The Time Steven Seagal Opened for Sammy Hagar and Made $1,000

Steven Seagal

On March 4, 2018, Steven Seagal tweeted that music speaks when words fail, effectively captioning a picture of himself strumming a guitar. The actor best known for his martial arts skills has always loved the blues since he was a child but focused on his acting career. Therefore, even when he decided to go back to his first love, people were skeptical, wondering if he could give up the luxury that comes with acting to enjoy the simple life of a blues musician. Still, he proved them wrong such as the time Steven Seagal opened for Sammy Hagar and made $1,000. It was not the paycheck he was used to in the film industry, but it was enough to fuel his passion for music. Let’s tell how he ended up opening for Hagar.

Blues Musician at Heart

In 2007, the Irish Examiner published an article reporting how the actor had launched a charity to give guitars to underprivileged British children. He explained that music is the language of the gods, and it can bring people together; hence there was no better way to begin spreading a message of unity than to help people learn how to play the guitar. Seagal started by learning how to play drums, but his heart always longed for the guitar. Luckily, his mother was keen to help the young boy pursue his interest. Thus she signed up for a long-term payment plan to allow 11-year-old Seagal to acquire a guitar from a department store. He became a self-taught guitarist primarily by imitating his favorite icons. As a teenager, he was invited to play in bands. He loved the blues, and his skills were enough to get him to play with famous legends. He recalls that the first time playing with renowned blues legends like Albert Collins and BB King, he was so nervous but gave it his best which impressed the musicians. With his connections, the actor finally released his debut album, “Songs from the Crystal Grave,” in which Stevie Wonder plays the harmonica. However, the album mixed different genres hence the decision to do a second album to show the world what he has always loved-̶ the blues, which come naturally to him.

All in an Attempt to Release an International Album

Seagal released his second album, “Mojo Priest,” in 2006 and spent the rest of 2006 assembling his band Thunderbox in readiness for a tour to popularize his songs. According to Blues and Soul, the band comprised Muddy Waters’ son Bill Morganfield and Marty Grebb. His reverence for Muddy Waters and other blues legends can’t go unnoticed because “Mojo Priest” was in their honor. The actor-turned-musician explained to Hypertension that it was dedicated to the legends because he used the legends’ bands for the project. Regardless, the musicians were more than glad to help him since Seagal was passionate about making a blues album, not rock. He still pulled his weight on the album; he wrote 11 songs, hence his interest in taking the album international to reward himself for his efforts.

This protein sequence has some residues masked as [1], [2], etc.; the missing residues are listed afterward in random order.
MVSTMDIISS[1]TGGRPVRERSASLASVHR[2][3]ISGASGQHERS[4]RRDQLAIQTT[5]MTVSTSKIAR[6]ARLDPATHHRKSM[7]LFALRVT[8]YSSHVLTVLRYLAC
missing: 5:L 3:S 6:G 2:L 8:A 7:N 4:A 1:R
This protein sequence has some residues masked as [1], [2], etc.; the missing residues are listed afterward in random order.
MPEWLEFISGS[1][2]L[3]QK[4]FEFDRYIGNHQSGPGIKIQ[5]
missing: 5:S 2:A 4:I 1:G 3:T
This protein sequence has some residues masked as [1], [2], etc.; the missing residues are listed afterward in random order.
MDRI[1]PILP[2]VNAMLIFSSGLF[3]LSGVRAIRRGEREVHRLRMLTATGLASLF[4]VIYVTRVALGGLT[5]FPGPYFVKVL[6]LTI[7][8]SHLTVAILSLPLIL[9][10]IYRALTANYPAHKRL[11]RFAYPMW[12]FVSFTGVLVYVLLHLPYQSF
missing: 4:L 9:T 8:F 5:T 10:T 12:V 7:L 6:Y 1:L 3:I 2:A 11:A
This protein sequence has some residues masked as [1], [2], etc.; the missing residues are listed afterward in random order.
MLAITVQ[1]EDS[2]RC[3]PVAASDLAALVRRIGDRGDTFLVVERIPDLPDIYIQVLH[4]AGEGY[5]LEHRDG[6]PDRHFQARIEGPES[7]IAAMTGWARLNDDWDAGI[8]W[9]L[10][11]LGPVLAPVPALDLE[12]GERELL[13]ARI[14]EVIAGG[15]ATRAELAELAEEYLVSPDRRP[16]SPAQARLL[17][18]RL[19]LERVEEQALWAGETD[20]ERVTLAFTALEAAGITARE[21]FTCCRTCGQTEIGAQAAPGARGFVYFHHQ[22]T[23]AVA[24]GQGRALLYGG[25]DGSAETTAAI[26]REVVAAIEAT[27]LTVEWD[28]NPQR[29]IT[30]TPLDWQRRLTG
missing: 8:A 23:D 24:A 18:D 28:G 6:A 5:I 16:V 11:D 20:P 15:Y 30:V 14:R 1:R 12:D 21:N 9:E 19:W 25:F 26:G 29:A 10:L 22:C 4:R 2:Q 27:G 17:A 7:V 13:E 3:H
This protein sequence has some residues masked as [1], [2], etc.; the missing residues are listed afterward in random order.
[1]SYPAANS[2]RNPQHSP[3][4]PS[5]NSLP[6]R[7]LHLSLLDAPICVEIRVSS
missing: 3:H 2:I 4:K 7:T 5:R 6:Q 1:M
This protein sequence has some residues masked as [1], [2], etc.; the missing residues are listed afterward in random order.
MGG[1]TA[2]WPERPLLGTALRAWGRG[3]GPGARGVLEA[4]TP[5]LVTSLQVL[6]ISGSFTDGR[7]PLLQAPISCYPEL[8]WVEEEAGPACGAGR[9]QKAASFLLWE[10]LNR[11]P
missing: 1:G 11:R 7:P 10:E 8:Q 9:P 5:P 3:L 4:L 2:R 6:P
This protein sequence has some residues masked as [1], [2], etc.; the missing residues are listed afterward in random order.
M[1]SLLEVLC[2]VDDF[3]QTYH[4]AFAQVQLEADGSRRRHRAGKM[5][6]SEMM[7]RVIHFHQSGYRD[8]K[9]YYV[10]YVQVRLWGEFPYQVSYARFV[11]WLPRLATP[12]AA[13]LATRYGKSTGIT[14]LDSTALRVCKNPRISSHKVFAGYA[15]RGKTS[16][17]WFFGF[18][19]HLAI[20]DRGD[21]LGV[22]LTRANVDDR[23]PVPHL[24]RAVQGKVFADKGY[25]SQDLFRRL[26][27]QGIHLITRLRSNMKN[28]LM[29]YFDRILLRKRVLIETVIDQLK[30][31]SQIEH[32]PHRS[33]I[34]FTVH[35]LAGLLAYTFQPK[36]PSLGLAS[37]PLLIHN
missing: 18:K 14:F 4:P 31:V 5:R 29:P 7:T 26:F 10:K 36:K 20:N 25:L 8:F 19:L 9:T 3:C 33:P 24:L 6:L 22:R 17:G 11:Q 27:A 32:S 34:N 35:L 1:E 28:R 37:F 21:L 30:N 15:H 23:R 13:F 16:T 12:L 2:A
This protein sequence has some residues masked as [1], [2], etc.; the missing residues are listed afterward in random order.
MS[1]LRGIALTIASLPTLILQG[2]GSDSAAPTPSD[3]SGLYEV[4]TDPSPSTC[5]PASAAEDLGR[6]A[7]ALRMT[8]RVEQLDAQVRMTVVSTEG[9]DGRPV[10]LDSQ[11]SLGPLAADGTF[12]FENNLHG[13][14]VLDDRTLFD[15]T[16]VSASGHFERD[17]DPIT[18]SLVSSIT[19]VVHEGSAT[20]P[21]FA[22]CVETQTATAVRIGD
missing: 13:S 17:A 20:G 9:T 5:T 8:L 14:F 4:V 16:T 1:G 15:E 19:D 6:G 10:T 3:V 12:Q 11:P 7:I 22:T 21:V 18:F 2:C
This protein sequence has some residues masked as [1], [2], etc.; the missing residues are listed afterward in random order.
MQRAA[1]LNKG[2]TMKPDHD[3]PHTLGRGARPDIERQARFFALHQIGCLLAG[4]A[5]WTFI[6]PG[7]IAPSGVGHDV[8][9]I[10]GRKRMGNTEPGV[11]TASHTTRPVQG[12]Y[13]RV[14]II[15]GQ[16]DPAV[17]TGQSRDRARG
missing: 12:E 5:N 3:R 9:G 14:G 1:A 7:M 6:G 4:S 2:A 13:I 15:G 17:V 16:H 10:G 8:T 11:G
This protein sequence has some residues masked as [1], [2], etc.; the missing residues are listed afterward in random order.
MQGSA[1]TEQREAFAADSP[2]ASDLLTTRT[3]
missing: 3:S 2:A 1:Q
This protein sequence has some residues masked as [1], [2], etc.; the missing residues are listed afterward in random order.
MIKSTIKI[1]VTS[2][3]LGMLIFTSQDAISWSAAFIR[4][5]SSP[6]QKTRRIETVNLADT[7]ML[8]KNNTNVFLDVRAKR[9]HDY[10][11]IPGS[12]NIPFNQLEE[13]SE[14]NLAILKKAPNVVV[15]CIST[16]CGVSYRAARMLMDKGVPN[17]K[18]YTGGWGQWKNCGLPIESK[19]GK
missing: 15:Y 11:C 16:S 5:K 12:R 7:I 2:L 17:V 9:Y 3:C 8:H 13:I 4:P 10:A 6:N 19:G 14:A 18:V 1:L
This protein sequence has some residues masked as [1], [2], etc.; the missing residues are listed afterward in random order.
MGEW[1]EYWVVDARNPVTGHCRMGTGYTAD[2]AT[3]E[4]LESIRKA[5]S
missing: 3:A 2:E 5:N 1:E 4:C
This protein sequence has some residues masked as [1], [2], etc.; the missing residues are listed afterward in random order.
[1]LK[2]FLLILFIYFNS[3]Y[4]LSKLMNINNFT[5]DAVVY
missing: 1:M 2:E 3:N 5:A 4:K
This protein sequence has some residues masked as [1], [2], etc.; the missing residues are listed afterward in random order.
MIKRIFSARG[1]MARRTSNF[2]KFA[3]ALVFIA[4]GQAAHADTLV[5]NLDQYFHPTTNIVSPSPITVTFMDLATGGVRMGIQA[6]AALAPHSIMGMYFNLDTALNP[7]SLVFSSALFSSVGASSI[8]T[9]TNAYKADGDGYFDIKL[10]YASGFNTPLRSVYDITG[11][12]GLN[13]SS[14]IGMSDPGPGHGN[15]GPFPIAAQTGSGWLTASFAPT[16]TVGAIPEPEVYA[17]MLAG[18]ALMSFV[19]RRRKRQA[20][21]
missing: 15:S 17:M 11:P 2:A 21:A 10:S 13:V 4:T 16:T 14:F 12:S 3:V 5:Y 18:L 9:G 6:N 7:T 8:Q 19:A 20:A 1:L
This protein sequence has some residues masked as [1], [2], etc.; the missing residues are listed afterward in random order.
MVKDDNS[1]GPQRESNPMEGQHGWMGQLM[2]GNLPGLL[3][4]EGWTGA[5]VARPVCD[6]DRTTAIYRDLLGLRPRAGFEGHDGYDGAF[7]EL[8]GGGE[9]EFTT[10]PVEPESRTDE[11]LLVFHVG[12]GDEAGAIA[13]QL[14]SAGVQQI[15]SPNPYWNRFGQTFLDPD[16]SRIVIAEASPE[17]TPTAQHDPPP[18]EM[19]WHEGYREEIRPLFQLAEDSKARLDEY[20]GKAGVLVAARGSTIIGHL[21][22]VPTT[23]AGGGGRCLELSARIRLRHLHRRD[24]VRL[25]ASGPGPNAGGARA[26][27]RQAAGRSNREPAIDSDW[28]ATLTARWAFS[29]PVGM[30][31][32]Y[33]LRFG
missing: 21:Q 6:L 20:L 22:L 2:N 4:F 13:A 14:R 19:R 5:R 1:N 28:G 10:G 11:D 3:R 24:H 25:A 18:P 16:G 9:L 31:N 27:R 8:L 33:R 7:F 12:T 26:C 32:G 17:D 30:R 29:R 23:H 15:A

Opening for Sammy Hagar

Seagal knew he could not do it alone, so he sought the help of Miles Copeland. According to Inside Hook, Copeland saw that the actor was genuine about making music. He knew Seagal was a renowned movie star and was afraid that, like other actors he had worked with, Seagal would not take as much interest in music as he did in acting. However, he could see the passion in the actor, so Copeland decided to help him. Seeing that Seagal was already accomplished in the film industry, Copeland warned him that the finances would not be much. However, Seagal did not care; he had an image to maintain, so he would show up in limousines and book first-class resorts, which did not make sense to Copeland. After all, why spend thousands of dollars only to earn hundreds? Still, Seagal was relentless.

The few hundreds of dollars turned to $1,000 when Copeland remembered that he and Sammy Hagar had tried to collaborate on a management deal that did not materialize. Therefore, according to Ultimate Classic Rock, Copeland tried getting Thunderbox on Hagar’s invoice for June 4, 2006 performance at the Cricket Pavilion, Phoenix. Although Hagar did not have a gap in his act, he told Copeland that Steven could open for him only if he could accept $1,000. Seagal was excited about the opportunity and showed up with an entourage comprising about 30 people. As he went on stage, he handed Copeland two 45 caliber pistols which were effective since the actor was already marked for dead by a Mafia crew. Seagal and his band performed; he ensured that he got the attention from the make-up and costume. After the act, he went off the stage and took the guns. Hagar was impressed, but the relationship between Copeland and Seagal lasted for five months only.

No Third Album Yet

After opening for Hagar, Seagal embarked on touring with his band. According to The Washington Post, he spent June 2006 on the road and on stage, which proved tiring for a 55-year-old man. As the article reports, the actor was so irritable after a performance that none of the small talk about his acting excited him, but praise for his music got his attention. He was proud of his performances and said that every bit of his music brought the house down. Still, despite the enthusiasm, the month-long tour was not a lucrative side gig compared to his acting career. Without much to show for his music apart from fans who wanted to have their CDs signed, it is no wonder that Seagal did not release another album. Even if all he cared about was a standing ovation, now that he has clocked 69 years, the energy to perform and tour the world has faded. He will have to settle for the two albums and his collection of guitars as reminders of his love for the Blues.

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